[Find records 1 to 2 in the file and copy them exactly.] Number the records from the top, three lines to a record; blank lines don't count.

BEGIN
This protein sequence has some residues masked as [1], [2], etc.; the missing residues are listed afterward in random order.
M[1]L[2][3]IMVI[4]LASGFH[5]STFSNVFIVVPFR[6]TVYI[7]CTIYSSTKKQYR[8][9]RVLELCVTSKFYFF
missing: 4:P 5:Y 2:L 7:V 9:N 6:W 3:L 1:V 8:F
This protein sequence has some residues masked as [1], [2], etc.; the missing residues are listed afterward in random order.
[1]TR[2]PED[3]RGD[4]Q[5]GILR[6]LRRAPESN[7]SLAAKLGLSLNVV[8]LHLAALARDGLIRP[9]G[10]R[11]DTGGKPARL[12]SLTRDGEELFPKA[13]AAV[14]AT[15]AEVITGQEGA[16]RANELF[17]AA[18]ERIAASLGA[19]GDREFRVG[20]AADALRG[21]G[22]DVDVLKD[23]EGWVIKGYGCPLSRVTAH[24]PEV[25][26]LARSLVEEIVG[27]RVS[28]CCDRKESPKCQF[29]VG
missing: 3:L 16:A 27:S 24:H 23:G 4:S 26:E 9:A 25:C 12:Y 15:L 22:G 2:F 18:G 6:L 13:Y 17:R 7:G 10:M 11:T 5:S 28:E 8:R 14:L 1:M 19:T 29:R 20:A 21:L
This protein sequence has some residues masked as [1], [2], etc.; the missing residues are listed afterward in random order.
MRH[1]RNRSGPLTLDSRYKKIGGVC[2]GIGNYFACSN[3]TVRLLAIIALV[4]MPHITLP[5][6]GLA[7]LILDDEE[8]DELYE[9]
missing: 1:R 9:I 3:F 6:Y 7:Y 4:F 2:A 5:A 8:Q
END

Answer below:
This protein sequence has some residues masked as [1], [2], etc.; the missing residues are listed afterward in random order.
M[1]L[2][3]IMVI[4]LASGFH[5]STFSNVFIVVPFR[6]TVYI[7]CTIYSSTKKQYR[8][9]RVLELCVTSKFYFF
missing: 4:P 5:Y 2:L 7:V 9:N 6:W 3:L 1:V 8:F
This protein sequence has some residues masked as [1], [2], etc.; the missing residues are listed afterward in random order.
[1]TR[2]PED[3]RGD[4]Q[5]GILR[6]LRRAPESN[7]SLAAKLGLSLNVV[8]LHLAALARDGLIRP[9]G[10]R[11]DTGGKPARL[12]SLTRDGEELFPKA[13]AAV[14]AT[15]AEVITGQEGA[16]RANELF[17]AA[18]ERIAASLGA[19]GDREFRVG[20]AADALRG[21]G[22]DVDVLKD[23]EGWVIKGYGCPLSRVTAH[24]PEV[25][26]LARSLVEEIVG[27]RVS[28]CCDRKESPKCQF[29]VG
missing: 3:L 16:A 27:S 24:H 23:G 4:S 26:E 9:A 25:C 12:Y 15:L 22:G 2:F 18:G 6:L 13:Y 17:R 7:G 10:M 11:T 5:S 28:E 8:R 14:L 1:M 19:T 29:R 20:A 21:L